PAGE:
Selva Almada’s debut novel, The Wind That Lays Waste, now translated by Chris Andrews, could be described as dramatic in its intensity if that word had not become corrupted with connotations beyond its reference to the stage. With its affordable cast of four characters (each as important as any other), its single setting, and the action taking place over a few hours, it would be easily experienced in a theatre. Of course, the thunderstorm towards which the action builds might lack the three dimensions of the imagination, and moments of back story would have to be redeployed, but the novel’s greatest strengths would remain intact: the constricted, at times claustrophobic, setting which enhances themes of freedom and escape, the dialogue full with nuance and depth, and the shifting slow burn of character development.

The idea that those characters will come to reflect on the directions their lives are taking is immediately created by the artificial pause in the literal journey of two of them, the Reverend Pearson and his teenage daughter, Elena, when their car breaks down and they are forced to stop for repairs. The mechanic, Gringo Brauer, also has the care of a teenage child, his assistant, nicknamed Tapioca. This is the first of a number of ways in which the men mirror each other. Tapioca is left with the mechanic aged nine by a woman who claims Brauer is the father:

“Tapioca nodded, still watching the truck, which had climbed up into the road now, with his mother inside, taking her away forever.”

A similar scene is repeated in reverse when Pearson drives off with Elena leaving her mother behind:

“Leni’s last image of her mother is from the rear window of the car…. Her mother is left standing there, beside the suitcase. She covers her face with her hands. She’s crying.”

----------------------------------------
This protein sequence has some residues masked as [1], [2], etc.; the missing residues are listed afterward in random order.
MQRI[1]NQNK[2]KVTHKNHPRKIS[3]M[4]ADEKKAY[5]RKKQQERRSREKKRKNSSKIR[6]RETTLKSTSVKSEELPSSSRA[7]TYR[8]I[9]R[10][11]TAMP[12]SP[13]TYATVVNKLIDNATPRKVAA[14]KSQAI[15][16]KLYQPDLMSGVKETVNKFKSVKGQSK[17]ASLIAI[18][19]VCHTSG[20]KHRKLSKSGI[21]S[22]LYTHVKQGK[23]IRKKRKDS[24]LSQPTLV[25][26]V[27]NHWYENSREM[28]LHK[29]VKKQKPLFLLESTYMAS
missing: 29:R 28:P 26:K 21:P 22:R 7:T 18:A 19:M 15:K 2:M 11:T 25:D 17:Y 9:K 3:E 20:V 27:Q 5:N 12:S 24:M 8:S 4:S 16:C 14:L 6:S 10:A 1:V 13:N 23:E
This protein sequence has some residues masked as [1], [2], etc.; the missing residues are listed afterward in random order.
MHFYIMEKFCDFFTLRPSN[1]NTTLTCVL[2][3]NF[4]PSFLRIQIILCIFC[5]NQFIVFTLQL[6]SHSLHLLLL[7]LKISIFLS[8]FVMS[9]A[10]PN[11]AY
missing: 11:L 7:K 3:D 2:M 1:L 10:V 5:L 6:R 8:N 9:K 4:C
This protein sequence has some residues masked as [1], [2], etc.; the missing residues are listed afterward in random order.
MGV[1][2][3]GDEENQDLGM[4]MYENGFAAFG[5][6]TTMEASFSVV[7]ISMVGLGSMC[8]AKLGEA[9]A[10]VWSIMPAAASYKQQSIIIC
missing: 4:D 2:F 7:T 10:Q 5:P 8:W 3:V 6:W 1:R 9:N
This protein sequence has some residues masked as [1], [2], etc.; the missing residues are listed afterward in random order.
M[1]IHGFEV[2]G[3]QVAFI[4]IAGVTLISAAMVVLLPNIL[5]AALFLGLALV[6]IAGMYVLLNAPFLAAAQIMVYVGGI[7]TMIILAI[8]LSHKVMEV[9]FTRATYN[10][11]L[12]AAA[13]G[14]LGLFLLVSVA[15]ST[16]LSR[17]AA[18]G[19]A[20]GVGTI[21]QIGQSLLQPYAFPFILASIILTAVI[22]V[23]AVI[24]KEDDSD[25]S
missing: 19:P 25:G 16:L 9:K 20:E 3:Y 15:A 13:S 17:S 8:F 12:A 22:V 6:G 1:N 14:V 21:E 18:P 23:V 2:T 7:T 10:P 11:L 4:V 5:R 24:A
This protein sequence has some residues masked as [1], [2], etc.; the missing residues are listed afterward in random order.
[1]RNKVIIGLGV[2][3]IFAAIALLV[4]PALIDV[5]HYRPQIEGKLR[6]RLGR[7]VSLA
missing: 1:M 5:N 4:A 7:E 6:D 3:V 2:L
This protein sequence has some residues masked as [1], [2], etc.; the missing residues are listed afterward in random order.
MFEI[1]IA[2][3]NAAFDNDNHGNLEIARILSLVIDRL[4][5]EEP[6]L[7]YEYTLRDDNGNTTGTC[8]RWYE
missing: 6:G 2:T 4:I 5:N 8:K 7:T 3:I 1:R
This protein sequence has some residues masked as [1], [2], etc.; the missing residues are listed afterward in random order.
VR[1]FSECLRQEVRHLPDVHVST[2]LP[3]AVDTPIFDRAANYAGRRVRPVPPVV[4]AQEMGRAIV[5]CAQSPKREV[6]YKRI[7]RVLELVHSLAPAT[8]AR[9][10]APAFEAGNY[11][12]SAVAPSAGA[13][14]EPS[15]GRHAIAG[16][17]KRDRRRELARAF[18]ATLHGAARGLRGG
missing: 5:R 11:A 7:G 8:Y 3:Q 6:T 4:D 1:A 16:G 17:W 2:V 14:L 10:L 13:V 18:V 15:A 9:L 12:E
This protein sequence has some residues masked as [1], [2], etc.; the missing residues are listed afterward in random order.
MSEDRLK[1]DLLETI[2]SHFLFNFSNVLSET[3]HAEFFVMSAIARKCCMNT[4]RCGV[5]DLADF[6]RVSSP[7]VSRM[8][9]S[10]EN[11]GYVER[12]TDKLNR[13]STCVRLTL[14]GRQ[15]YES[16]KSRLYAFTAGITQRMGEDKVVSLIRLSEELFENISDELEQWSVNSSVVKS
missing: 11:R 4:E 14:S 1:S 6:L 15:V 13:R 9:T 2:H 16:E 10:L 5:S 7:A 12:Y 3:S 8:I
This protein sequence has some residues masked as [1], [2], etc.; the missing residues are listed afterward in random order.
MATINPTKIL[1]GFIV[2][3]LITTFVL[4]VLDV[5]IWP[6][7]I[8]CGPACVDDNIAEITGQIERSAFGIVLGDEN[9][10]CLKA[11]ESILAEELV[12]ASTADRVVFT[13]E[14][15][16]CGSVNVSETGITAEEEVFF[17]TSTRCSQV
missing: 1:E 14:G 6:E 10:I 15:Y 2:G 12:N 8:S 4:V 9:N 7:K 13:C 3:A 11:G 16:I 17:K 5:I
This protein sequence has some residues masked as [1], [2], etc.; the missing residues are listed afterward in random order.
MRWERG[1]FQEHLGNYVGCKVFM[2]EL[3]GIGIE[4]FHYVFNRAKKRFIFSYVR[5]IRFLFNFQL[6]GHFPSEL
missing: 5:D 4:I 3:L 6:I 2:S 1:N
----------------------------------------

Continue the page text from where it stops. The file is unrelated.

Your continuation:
This immediately marks the two men, and the two teenagers, as both similar and different. In the Reverend’s case, it is his religion which most separates him from Brauer, as seen to comic effect when he begins to say grace before a meal they are about to share together:

“‘Let us give thanks,’ said the Reverend.
Tapioca and the Gringo froze, their food-laden forks halfway between plate and mouth.”

Brauer is quietly dismissive of Pearson’s views:

“We make our own destinies, that’s what I believe. We know why we do what we do.”

As Pearson attempts to convert Tapioca, however, he grows irritated:

“I know him like the palm of my hand. And believe me, he doesn’t need any Jesus Christ. And he doesn’t need some John the Baptist like you to come along with your snake-oil spiel and tell him about the end of the world and all that crap.”

Religion is also coming between Pearson and his daughter:

“‘Ah, my girl, Jesus has blessed me,’ he said and patted her on the cheek.
This meant that he was very glad to have her with him, thought Leni, but he could never say it straight out: he always had to get Jesus in there, between them.”

Almada clearly conveys her love for her father, but one tempered with resentment:

“Her childhood was very recent, but her memory of it was empty. Thanks to her father, the Reverend Pearson, and his holy mission, all she could remember was the inside of the same old car, crummy rooms in hundreds of indistinguishable hotels, the features of dozens of children she never spent long enough with to miss when the time came to move on, and a mother whose face she could hardly recall.”

Later she says she has never seen a photograph of herself as a little girl. While Tapioca’s life appears to be one of stasis and Leni’s one of movement, it feels static to her. Her only escape is to listen to music on her Walkman (she has promised her father only to play religious music in order to be allowed this one expression of individuality).

Things come to a head when Pearson insists that Tapioca should go with him, telling Brauer, “You don’t realise how special that boy is; there’s a treasure in him… You have no idea of the destiny awaiting that boy.” In this there are echoes of his own childhood, when he was taken by his mother, who was not a particularly religious woman, to be baptised by a preacher. Though he has since converted others, he believes the boy to be exceptional in his innocence.

However, this is not really a novel about religion, but about relationships: the longstanding relationships between the fathers and their children, and the new relationships developing in this moment, with the potential to change lives. It is beautifully judged and entirely free of cliché. As the characters grow closer, in that way we can believe we know others after only a few hours together, so too the reader comes to feel their presence in the room, as if they might look up and find them there.